Description: For this study, we are interested in how mental health professionals approach the treatment of OCD. More specifically, we know that OCD is a heterogeneous disorder and that clients may present with a number of different symptoms (e.g., fears of contamination, fears of harming a loved one). Although exposure with...
Gillian Alcolado, Ph.D., C.Psych.
Randi McCabe, Ph.D., C.Psych.
Irena Milosevic, Ph.D., C.Psych.
Karen Rowa, Ph.D., C.Psych.
Noam Soreni, MD
You are being invited to participate in this research study because you are affiliated with a professional mental health organization (e.g., WCBCT, CPA, APA, ABCT, CACBT, AACBT, BABCP). In this study, we are reaching out to individuals with professional training in the provision of mental health services.
In order to decide whether or not you would like to take part in this research study, you should be aware of what is involved, what is expected of you and the potential risks and benefits. This form provides a detailed description about the research study so that you can make an informed decision about participating.
Your participation in this study is completely voluntary. You may discontinue the study at any time. You may also choose not to respond to a particular item by selecting the “Prefer Not to Respond” option. You may contact the principal Investigator with questions or concerns about the study either before or after you participate (see below for contact information).
PURPOSE OF RESEARCH PROJECT
Individuals with Obsessive Compulsive Disorder (OCD) experience intrusive thoughts/images/impulses and/or repetitive behaviours/rituals that are time consuming and significantly interfere with their functioning. Although a diagnosis of OCD requires that the individual experience obsessions and/or compulsions, there is much variability in the way these symptoms manifest across individuals. For example, one person may be particularly concerned about contracting an illness and therefore engage in significant washing behaviours while another person may be concerned about causing harm to their loved ones and therefore engage in complex mental rituals or prayers. Although the specific thoughts and behaviours for these two individuals vary greatly, both presentations are consistent with OCD.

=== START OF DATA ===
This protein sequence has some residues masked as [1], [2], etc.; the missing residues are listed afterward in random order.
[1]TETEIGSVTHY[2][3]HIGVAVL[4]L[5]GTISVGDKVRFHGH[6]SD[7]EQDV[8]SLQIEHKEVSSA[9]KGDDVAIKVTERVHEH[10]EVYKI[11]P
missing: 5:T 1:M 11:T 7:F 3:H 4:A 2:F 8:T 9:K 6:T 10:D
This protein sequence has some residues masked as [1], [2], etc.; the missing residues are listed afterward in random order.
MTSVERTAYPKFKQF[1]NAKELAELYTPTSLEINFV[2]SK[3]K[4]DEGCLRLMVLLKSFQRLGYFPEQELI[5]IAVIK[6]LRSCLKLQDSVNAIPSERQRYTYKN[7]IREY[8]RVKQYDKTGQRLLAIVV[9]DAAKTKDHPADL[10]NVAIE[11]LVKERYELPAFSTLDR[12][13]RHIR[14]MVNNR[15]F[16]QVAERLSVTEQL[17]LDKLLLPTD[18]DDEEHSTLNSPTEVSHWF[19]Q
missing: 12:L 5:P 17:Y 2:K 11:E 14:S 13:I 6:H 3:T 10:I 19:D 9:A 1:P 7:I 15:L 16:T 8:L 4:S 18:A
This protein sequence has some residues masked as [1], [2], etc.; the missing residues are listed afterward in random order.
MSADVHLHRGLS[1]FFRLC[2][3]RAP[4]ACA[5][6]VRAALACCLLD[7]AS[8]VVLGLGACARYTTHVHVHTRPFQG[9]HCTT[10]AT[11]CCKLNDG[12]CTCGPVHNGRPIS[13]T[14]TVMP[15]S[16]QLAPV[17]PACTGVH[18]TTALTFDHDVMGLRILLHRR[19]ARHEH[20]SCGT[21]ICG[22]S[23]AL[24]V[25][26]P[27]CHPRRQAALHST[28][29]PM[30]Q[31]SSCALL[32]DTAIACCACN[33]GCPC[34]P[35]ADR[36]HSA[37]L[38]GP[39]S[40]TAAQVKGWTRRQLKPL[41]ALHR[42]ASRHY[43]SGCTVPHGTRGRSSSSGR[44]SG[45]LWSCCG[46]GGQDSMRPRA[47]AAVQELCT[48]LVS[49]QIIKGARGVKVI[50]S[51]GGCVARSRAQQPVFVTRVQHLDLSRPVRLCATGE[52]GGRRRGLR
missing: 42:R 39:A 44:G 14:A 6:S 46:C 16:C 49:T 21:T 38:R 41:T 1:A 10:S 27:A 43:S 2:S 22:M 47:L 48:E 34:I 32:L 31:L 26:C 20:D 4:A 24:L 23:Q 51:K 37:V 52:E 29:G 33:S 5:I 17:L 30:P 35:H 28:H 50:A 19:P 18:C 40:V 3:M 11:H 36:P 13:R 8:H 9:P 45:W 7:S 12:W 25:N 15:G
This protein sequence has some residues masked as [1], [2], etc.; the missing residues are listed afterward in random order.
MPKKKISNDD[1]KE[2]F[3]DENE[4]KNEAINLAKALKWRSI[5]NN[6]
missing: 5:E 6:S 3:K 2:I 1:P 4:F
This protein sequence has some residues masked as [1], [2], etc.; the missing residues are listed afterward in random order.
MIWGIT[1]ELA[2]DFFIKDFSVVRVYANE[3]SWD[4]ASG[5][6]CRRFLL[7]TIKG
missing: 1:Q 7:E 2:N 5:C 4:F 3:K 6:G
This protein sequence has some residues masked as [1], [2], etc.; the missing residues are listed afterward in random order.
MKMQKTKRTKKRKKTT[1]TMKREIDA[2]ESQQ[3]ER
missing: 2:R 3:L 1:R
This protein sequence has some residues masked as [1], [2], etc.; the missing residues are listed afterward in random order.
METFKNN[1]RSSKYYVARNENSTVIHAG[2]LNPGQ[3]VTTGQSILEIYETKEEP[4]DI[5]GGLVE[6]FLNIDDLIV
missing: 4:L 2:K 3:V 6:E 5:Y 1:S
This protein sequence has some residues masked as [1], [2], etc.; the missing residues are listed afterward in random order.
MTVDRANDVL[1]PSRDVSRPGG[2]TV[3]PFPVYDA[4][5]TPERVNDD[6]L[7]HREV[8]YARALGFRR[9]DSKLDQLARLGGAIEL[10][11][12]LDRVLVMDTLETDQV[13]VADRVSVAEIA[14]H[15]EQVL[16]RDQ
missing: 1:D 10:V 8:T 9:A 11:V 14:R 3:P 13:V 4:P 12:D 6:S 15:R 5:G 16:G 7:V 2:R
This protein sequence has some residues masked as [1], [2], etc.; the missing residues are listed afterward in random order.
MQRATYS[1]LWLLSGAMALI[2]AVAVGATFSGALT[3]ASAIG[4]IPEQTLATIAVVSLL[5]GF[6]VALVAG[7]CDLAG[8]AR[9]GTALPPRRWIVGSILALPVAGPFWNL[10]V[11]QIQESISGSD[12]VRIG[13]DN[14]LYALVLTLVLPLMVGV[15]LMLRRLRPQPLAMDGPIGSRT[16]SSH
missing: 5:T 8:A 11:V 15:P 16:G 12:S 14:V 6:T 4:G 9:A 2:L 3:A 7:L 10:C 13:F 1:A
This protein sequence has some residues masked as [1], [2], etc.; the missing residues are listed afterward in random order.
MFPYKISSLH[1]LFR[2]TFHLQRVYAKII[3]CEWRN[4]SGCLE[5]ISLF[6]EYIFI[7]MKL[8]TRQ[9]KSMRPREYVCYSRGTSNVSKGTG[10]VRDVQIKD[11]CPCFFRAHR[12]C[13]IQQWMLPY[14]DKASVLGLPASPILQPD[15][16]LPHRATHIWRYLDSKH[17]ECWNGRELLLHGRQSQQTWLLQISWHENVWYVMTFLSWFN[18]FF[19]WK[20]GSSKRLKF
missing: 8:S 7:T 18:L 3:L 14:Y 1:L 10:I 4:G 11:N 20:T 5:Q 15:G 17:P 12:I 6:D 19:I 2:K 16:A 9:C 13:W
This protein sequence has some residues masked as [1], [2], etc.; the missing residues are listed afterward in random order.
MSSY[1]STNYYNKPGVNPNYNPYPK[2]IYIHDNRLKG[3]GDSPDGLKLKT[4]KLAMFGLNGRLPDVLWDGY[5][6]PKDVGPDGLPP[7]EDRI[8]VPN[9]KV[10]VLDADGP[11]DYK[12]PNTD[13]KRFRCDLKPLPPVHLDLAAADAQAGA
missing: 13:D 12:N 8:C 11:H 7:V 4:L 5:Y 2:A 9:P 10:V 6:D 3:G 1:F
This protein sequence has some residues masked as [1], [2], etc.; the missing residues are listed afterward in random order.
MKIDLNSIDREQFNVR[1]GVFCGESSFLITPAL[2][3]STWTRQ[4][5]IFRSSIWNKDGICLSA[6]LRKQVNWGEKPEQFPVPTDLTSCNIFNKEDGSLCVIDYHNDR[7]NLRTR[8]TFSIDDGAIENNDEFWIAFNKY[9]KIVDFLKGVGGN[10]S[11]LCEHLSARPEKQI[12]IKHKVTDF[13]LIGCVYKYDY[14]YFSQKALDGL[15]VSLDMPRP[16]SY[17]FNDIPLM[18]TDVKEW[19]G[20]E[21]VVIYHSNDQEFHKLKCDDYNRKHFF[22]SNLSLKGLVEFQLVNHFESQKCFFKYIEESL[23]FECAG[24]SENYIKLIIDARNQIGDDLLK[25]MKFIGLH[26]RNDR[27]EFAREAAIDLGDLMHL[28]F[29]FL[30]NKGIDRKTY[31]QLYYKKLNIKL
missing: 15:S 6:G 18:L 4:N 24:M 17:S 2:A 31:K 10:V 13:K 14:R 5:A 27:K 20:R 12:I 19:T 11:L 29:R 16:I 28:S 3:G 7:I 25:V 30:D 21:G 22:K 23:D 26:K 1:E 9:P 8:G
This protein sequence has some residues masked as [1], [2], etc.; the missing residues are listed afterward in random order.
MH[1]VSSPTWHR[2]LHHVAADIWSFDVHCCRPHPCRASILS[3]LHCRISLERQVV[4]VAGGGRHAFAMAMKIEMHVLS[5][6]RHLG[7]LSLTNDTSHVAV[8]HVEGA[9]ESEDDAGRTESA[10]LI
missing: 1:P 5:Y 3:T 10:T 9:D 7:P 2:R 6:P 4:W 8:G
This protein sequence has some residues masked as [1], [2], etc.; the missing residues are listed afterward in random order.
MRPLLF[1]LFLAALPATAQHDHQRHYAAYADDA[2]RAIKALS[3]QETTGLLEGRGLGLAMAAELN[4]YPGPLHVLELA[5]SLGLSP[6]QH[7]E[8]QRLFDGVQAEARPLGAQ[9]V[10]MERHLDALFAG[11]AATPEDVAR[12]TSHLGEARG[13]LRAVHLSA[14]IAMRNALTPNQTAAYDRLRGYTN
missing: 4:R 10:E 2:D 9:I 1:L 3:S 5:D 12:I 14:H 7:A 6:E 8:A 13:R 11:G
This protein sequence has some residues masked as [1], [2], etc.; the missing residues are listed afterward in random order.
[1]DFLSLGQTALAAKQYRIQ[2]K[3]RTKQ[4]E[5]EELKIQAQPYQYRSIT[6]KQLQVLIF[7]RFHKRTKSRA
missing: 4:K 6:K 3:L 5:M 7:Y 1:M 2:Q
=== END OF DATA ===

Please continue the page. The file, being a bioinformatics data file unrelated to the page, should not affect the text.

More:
Although exposure with response prevention has been shown to be effective in the treatment of OCD, less is known about how this exposure therapy is applied across different OCD presentations. In the current study, we are interested in examining how mental health professionals apply exposure therapy strategies across different OCD presentations.
If you consent to participate in this study, you will be asked to fill out a short questionnaire about your relevant training and experiences. You will then be presented with 9 short vignettes describing hypothetical clients. You may assume that each of these clients has been diagnosed with OCD and they are not experiencing any significant comorbidities. You will be asked to decide which treatment approach you believe is most appropriate for the client based on their presenting concerns. Next, you will be asked to assume that you are treating the client using an exposure with response prevention treatment approach, and to consider different exposure exercises. You will be asked to decide whether a suggested exposure is something you would be comfortable encouraging your client to try or not. It is expected that the entire questionnaire will take you approximately 30 minutes to complete.
Additional Information: OCD Survey Email Invitation to Participate - CPA.pdf
Location: Online - Hamilton, Ontario.
Project lead: Dubravka (Dee) Gavric, Ph.D., C.Psych.
Psychologist, Anxiety Treatment & Research Clinic | St. Joseph’s Healthcare Hamilton
Study Dates: October 1, 2018 to October 1, 2019
Study Website: https://rsjh.ca/redcap/surveys/?s=RDC3W88WLL